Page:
How My Brain Works – Menopause And Memory

The brain is the most complex organ in our body. From the physical actions of movement, balance, control and co-ordination, the life essential functions of breathing, swallowing, blood pressure and heart beat, to the mental controlling of speech, memory, intelligence, decision making and even helping to shape personality and create the essence of who we are as a person; the brain is in charge of everything that happens inside our body.

As we navigate through life, just as our body grows and changes so too does our brain. And of course we all want to be able to reach our full potential and to live the most purposeful, satisfying, and successful life we possibly can. Dr. Barbara Koltuska-Haskin is a practicing neuropsychologist and author of the book How My Brain Works: A Guide to Understanding It Better and Keeping It Healthy. In her book she explains in easy-to-understand language the range of neuropsychological evaluation processes she uses on the wide variety of clients she has helped and then guides us through a series of tips to help build and to maintain optimum brain health as we navigate our way through life.

Dr Barbara has kindly shared an extract with us from her chapter all about menopause and memory, something I know many of you, including myself, are interested in.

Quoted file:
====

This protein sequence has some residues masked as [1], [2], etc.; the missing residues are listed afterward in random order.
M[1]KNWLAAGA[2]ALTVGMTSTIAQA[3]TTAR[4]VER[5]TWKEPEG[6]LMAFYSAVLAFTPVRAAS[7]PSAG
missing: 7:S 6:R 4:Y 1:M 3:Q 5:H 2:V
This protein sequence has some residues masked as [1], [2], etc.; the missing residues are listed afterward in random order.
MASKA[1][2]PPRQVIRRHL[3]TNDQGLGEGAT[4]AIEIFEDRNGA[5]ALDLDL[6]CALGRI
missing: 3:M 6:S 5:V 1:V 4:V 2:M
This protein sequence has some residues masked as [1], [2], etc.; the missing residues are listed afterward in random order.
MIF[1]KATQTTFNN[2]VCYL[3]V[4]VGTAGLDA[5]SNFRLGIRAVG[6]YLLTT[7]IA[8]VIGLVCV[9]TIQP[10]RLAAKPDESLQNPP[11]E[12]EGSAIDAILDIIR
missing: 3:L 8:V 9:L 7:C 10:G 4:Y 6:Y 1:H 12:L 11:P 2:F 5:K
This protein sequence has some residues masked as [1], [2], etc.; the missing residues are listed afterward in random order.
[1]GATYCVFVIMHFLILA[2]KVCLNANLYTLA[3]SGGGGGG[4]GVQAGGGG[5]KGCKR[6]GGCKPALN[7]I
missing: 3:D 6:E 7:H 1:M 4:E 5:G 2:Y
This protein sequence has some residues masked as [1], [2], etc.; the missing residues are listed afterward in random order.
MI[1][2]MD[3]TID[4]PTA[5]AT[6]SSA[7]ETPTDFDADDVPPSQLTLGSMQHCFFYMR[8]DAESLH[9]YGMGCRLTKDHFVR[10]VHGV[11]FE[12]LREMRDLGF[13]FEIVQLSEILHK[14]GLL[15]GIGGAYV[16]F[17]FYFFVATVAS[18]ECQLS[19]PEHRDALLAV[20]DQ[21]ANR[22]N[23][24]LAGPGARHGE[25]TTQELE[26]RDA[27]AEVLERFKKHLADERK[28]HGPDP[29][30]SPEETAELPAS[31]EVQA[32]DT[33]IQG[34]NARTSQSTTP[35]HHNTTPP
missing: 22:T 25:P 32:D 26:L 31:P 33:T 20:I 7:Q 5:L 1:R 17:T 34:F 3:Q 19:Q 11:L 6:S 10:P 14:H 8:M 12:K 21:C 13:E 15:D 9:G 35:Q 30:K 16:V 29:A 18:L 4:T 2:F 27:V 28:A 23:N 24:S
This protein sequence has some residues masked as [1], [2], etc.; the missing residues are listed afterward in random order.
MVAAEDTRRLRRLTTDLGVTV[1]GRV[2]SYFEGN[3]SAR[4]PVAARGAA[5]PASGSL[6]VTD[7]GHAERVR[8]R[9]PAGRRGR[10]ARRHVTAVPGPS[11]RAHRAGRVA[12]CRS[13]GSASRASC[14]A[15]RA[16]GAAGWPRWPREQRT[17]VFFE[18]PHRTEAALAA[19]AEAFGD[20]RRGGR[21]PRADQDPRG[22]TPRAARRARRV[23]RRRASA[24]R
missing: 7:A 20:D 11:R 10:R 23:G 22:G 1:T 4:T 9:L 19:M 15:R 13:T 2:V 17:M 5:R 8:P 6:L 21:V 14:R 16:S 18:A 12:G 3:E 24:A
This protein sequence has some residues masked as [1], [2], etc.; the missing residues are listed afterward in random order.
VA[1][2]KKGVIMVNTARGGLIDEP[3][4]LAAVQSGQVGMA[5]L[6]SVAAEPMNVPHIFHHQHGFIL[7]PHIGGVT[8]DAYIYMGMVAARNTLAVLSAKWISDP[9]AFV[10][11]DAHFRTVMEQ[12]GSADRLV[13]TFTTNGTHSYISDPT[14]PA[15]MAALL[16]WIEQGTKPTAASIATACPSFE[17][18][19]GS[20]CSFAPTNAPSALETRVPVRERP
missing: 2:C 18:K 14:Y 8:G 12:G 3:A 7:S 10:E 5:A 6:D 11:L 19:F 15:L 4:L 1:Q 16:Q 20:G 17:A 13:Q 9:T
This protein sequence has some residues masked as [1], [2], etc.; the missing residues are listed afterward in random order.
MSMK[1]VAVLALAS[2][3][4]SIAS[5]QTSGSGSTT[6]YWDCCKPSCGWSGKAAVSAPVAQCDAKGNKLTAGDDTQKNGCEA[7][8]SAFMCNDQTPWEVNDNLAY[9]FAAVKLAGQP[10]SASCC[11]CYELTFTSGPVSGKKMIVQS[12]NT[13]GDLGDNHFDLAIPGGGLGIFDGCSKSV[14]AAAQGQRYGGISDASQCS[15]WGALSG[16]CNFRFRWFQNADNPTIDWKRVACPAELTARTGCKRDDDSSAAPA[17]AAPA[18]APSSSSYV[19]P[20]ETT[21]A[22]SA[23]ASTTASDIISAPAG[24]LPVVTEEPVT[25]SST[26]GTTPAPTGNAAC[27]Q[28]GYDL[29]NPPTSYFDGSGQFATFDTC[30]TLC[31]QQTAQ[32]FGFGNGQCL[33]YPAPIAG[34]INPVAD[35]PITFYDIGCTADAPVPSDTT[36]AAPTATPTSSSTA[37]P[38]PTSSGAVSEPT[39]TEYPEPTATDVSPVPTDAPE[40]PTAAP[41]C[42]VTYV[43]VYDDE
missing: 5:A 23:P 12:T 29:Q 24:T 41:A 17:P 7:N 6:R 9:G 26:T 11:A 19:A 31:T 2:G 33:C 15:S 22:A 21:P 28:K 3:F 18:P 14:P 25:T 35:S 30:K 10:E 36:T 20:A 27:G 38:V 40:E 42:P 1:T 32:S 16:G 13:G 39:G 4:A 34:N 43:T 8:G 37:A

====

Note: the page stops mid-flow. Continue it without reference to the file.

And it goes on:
Chapter 16 – Menopause and Memory

Memory and other cognitive problems experienced by women during menopause are real and appear to be more acute during the first year following the final menstrual period (Weber, M. T. et al. 2013). The changes in hormones and natural decline of estrogen affect all women’s bodies, including their brains. Learning and memory are associated with those regions of the brain (hippocampus and prefrontal cortex) that are rich in estrogen receptors. Women may complain of “fuzzy thinking” (Northrup, C. 2002) or “cotton head,” an inability to think straight, organizational problems, attention/concentration problems, mood swings, and depression. These usually aren’t symptoms of dementia, and usually memory does return to normal for the person’s age. However, about 5 percent of women above the age of sixty have some form of dementia. After the age of seventy, it’s 12 percent, and the percentage is higher as you get older. I strongly agree with Dr. Northrup, who said, “Women need to know that statistical data on dementia cannot predict whether any particular woman will develop memory problems.” (Northrup 2002, p. 566).

“I may have the beginning of dementia.”

Janet was a fifty-three-year-old nurse, tall and elegantly dressed, who was referred to me by her physician. Visibly anxious, she stated with tearful eyes and trembling voice, “I may have the beginning of dementia.” When asked detailed questions about her current problems, she reported that she had been forgetful for the past few months and was making stupid mistakes at work. She didn’t have a family history of Alzheimer’s dementia or any other forms of dementia. However, the husband of her best friend was recently diagnosed with the early stage of Alzheimer’s dementia. She noticed him having memory problems, and she was afraid that she could be experiencing some of these problems as well.